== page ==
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Obesity, orbitofrontal structure and function are associated with food choice: a cross-sectional study

BMJ Open
Publication Date
DOI: 10.1136/bmjopen-2011-000175
  • Neurology
  • Research
  • 1506
  • 1713
  • 1714
  • 1688
  • 1712
  • Law
  • Medicine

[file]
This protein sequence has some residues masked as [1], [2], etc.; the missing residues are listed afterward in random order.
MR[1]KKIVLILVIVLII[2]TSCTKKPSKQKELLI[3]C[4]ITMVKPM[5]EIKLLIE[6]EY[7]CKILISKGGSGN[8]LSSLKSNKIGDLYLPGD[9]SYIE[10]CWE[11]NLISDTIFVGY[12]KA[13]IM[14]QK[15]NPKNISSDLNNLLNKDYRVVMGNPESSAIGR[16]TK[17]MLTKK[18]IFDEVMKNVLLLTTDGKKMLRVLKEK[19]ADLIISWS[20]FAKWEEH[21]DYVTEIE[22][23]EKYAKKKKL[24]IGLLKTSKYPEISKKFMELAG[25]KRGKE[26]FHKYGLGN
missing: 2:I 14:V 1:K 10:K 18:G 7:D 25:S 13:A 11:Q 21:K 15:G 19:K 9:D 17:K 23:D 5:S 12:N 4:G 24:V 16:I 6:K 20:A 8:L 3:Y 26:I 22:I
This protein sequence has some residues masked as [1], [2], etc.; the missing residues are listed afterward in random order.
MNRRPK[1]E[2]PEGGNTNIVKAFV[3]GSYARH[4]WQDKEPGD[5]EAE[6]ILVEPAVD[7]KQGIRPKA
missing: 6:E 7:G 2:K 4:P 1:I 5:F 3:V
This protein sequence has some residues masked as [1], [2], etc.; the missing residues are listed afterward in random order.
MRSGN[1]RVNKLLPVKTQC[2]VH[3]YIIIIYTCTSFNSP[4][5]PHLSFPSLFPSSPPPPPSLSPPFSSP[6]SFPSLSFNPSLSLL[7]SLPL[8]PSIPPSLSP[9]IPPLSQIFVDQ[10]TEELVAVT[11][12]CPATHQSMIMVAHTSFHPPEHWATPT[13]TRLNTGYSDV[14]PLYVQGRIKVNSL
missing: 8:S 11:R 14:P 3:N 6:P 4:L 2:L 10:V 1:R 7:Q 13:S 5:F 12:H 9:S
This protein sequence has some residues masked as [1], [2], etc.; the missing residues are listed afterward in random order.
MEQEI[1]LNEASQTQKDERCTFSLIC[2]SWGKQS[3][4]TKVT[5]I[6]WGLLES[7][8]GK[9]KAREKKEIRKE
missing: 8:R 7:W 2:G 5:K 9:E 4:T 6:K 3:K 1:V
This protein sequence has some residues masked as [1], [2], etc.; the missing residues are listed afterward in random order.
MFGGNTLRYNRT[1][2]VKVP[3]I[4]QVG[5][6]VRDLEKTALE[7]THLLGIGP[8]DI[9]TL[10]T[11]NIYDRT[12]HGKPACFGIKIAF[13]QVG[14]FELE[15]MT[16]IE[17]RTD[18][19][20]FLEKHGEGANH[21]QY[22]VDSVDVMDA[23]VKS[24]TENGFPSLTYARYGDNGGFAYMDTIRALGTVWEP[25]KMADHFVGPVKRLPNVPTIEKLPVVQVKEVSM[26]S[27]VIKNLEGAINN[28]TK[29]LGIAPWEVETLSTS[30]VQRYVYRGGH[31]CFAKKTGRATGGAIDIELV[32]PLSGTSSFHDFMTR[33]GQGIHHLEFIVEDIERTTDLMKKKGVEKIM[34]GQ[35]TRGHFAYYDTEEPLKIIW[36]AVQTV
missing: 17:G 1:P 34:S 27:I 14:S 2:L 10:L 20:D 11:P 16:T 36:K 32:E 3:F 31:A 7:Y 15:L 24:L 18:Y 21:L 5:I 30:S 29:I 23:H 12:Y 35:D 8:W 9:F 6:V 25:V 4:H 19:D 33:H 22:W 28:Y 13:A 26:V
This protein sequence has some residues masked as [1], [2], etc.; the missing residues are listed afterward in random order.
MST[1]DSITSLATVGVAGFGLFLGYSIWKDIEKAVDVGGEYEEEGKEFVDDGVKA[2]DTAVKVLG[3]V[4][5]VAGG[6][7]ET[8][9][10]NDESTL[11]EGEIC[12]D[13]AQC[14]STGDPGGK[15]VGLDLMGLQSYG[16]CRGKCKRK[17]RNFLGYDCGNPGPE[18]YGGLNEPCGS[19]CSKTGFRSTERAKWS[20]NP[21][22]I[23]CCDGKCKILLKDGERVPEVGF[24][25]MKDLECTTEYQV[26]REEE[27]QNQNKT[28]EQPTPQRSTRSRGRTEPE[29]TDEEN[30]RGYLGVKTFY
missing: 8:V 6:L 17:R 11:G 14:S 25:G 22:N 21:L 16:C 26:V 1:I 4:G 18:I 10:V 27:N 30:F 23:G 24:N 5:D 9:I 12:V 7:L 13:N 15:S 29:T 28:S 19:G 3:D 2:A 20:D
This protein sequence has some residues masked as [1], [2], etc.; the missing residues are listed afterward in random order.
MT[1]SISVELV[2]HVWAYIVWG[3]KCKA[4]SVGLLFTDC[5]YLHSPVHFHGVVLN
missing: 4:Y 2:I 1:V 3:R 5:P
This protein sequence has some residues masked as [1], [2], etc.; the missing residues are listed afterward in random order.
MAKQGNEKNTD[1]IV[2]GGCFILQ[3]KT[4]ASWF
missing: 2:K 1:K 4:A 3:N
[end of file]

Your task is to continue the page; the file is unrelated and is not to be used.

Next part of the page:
Objectives Obesity is on the rise in the US and is linked to the development of type 2 diabetes and cardiovascular disease. Emerging evidence over the last decade suggests that obesity may also adversely affect executive function and brain structure. Although a great deal of research focuses on how diet affects the brain and cognitive performance, no study focuses on how food choice may be associated with brain integrity. Here we investigated how lean and overweight/obese (o/o) adults differed in their food choices and how brain structure and cognition may be associated with those choices. Design As part of an ongoing study on diabetes and the brain, participants had routine blood work and a research MRI, received a battery of neurocognitive tests, and were instructed to keep a 3-day food diary. Results and conclusions The lean group ate more high quality foods and less low quality foods compared to the o/o group. In the o/o group, high quality food choices were associated with orbitofrontal cortex volume. The lean group performed better than the o/o group on neurocognitive measures of executive function, such as the Stroop Interference Test, the Wisconsin Card Sort Test and the Trail Making Test B-A, and on attention and concentration tasks such as the Digit Symbol Substitution Test. Taken together, these preliminary data suggest that in obesity poor food choices may be associated with frontal cognitive impairments that may be the result of, or contribute to, decreases in orbitofrontal cortex volume. Therefore, longitudinal studies are warranted to investigate a causal link between food choice and executive functioning.

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